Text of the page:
What Rodriguez remembers from our conversation, according to his book, is that I brought him a copy of a book I had written about the U.S. military in an effort to butter him up. “That failed to soften my stance on the lack of wisdom of her proceeding with her article as planned,” he wrote, and “I could see I was not winning her over.” I remember bringing the book because I figured he didn’t know one reporter from the next, and I wanted him to know that I did in-depth work and didn’t want to just hear the talking points.
It became clear immediately that Rodriguez never even got the talking points, which was refreshing and surprising. Right away he began divulging awkward truths that other senior officers had tried to obfuscate in our conversations about the secret prisons: “In many cases they are violating their own laws by helping us,” he offered, according to notes I took at the time.
Why not bring the detainees to trial?
“Because they would get lawyered up, and our job, first and foremost, is to obtain information.”
(Shortly after our conversation, The Post’s senior editors were called to the White House to discuss the article with President George W. Bush and his national security team. Days later, the newspaper published the story, without naming the countries where the prisons were located.)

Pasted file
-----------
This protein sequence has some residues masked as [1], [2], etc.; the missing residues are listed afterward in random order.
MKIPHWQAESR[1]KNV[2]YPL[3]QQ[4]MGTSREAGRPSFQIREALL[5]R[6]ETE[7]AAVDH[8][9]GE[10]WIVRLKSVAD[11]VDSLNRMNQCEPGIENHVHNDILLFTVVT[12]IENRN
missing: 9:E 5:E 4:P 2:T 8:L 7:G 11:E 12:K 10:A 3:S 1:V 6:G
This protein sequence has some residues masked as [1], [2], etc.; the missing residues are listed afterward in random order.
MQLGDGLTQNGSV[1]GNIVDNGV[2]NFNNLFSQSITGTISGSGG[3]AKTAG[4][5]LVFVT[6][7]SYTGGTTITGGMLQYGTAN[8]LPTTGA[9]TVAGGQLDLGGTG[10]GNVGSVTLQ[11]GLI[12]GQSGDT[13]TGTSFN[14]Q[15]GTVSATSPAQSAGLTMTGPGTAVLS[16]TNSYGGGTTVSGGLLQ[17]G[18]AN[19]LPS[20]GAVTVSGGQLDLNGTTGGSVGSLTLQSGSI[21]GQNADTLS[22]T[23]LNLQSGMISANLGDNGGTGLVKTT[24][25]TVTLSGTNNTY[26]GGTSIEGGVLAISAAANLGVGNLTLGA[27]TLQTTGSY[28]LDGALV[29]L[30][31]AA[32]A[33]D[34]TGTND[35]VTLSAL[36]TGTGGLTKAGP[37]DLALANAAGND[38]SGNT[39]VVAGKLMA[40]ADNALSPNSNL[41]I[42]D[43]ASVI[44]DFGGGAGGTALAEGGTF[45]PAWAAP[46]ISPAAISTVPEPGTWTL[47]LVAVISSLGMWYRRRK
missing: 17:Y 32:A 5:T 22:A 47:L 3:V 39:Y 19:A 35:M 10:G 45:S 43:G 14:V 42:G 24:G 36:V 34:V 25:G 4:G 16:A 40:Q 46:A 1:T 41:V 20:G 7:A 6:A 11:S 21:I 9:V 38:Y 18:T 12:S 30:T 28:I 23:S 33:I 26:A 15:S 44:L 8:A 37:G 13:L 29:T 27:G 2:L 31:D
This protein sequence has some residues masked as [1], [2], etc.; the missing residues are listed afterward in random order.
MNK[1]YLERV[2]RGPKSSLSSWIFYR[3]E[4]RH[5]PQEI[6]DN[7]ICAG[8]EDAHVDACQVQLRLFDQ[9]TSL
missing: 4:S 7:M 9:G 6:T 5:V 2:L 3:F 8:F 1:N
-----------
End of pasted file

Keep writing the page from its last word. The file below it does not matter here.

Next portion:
Rodriguez may have never felt the need to even reveal himself publicly or to write a book, complete with family photos, giving his version of many of the unconventional — and eventually repudiated — practices that the CIA engaged in after Sept. 11 had it not been for what happened shortly after our conversation.
Concerned that the location of one of the prisons was about to be revealed, Rodriguez writes that he ordered the facility closed immediately and the detainees moved to a new site. While dismantling the site, the base chief asked Rodriguez if she could throw a pile of old videotapes, made during the early days of terrorist Abu Zubaida’s interrogation and waterboarding, and now a couple of years old, onto a nearby bonfire that was set to destroy papers and other evidence of the agency’s presence.
Just at that moment, according to his account, a cable from headquarters came in saying: “Hold up on the tapes. We think they should be retained for a little while longer.”
“Had that message been delayed by even a few minutes,” Rodriguez writes, “my life in the years following would have been considerably easier.”
Those actions led to a lengthy and still ongoing investigation of the agency that produced no charges. Rodriguez retired in January 2008 and now works in the private sector.